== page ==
Traffic signal fiber optic work begins
The Marietta traffic signal fiber optic project is underway this week along Putnam Street, Putnam Bridge and Putnam Avenue.
City Public Works Director Jim Wark Monday said the project upgrades old wiring between some of the city’s traffic signals, a project that has been in planning stages for several years and as recently as last year induced the signal removal studies for multiple intersections in the city which ultimately saw no support from Marietta City Council’s Streets Committee when recommendations were made for removal by the traffic engineering firm contracted to perform the study.
But Tuesday, work on the bridge also hit a river town snag.
“There was so much dirt from mud in here,” said electric contractor Chuck Gelvin, as he resealed a box with concrete mix by hand within the belly of the walkway on the southern side of the bridge.
Wark described the curved bridge’s construction as multi-layered to allow for maintenance below the top road and walkway, as Gelvin and Vince Gage worked to add pebbles into the gaps around the buried box.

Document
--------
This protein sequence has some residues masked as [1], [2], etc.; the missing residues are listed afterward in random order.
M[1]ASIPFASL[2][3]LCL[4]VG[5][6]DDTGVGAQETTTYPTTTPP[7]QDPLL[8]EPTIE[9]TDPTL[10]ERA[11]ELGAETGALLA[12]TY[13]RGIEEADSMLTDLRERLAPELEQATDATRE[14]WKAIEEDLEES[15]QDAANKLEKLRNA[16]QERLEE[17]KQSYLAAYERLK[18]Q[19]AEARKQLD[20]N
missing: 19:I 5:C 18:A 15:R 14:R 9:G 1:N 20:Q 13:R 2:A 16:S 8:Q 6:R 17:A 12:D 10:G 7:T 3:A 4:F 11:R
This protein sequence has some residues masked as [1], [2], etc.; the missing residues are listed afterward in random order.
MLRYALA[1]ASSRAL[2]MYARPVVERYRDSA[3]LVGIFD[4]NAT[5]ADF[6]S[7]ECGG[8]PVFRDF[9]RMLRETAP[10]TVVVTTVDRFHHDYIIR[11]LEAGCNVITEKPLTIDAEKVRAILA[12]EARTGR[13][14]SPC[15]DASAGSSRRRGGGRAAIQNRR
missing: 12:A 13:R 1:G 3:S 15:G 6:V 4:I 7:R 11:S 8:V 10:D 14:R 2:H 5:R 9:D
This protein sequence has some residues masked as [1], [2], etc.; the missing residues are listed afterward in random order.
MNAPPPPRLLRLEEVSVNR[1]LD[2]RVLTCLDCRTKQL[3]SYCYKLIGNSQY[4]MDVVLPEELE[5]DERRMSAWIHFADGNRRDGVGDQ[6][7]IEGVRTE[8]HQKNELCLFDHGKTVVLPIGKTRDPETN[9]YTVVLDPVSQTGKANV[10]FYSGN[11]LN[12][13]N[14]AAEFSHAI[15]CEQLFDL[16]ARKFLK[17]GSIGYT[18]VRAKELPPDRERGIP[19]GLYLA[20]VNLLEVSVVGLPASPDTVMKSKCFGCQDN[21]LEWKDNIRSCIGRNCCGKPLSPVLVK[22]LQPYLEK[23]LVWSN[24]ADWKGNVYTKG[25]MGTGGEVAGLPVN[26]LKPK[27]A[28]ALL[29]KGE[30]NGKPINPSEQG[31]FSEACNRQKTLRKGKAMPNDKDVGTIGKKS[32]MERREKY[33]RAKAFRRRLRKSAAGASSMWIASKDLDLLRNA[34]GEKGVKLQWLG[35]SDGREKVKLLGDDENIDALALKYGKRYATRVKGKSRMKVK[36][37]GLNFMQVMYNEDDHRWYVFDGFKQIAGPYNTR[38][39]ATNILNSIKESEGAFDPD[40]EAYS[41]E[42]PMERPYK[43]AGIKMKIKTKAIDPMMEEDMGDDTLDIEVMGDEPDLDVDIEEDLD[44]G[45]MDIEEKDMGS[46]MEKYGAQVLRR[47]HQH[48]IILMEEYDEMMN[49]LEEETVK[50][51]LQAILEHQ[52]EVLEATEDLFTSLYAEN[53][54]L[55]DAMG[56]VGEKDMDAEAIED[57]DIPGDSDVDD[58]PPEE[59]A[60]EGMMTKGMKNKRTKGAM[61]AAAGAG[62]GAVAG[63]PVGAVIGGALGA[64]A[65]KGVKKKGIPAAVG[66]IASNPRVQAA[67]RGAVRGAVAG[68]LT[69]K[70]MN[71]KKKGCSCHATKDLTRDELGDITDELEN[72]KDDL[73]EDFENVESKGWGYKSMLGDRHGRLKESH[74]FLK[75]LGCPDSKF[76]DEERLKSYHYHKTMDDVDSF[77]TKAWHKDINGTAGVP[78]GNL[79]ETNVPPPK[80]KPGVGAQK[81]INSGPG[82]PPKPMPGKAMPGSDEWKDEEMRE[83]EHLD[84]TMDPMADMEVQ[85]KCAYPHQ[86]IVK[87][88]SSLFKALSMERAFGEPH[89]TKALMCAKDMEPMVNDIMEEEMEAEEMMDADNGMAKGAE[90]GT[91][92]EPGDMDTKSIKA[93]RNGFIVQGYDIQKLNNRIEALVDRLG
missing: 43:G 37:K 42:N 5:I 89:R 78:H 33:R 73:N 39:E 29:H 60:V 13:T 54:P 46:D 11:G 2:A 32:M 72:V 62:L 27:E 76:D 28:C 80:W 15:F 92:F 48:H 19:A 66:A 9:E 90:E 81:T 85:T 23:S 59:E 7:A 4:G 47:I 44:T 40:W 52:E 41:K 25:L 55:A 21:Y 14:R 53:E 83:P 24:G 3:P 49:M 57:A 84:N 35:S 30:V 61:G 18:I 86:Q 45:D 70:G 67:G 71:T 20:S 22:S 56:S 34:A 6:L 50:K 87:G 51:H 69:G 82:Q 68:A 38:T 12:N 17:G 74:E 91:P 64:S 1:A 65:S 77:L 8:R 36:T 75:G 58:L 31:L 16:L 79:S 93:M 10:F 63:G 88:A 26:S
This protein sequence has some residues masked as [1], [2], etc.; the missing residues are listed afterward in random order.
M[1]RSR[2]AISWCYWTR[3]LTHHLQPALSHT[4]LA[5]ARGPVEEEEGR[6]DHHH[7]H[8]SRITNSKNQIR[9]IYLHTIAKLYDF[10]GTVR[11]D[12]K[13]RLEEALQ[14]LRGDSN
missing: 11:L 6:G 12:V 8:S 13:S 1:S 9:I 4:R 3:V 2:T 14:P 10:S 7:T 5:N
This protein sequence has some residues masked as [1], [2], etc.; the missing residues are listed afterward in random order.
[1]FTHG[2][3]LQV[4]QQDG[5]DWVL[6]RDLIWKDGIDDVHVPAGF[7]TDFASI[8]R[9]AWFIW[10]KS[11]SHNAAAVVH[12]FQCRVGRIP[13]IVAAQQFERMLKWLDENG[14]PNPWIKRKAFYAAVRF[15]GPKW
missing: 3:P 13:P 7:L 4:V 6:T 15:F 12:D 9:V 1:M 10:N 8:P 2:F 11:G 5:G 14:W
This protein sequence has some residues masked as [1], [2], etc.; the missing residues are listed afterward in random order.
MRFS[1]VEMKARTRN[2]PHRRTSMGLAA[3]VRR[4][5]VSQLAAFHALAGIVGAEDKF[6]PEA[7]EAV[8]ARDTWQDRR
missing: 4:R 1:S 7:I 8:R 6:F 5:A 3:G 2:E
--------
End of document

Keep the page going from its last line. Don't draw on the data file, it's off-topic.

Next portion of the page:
“We’ve got a bigger box, because we need to put in slack insulation in case they would ever need to come out and splice this line,” Gelvin said, noting redundancy is also built into the tubes emerging for additional wiring or cables as needed.
The $285,485.20 project, while a city-specific design for the installation of new traffic signals and fiber optic cable interconnect system along federal-aid routes within the City of Marietta is a transportation activity eligible to receive federal funding and therefore is a project administered by the Ohio Department of Transportation.
ODOT has committed to covering 80 percent of that cost, with the remainder eligible for coverage by Federal Congestion, Mitigation and Air Quality funding.
Streets impacted include intersections along Putnam, Front, Third (a compilation of state routes) Seventh, Greene and Pike (which also overlap with state routes) and Acme Street, a connecting street between two state routes.
Jerry McCabe, ODOT project inspector also appeared on site Tuesday.
“I’m basically here to check in and make sure the job is done to (specifications) are done right,” he explained.
According to ODOT, periodic short-term daily lane closures will be in place. Throughout the project with an estimated completion date of June 30, weather dependent.
Janelle Patterson may be reached at email@example.com.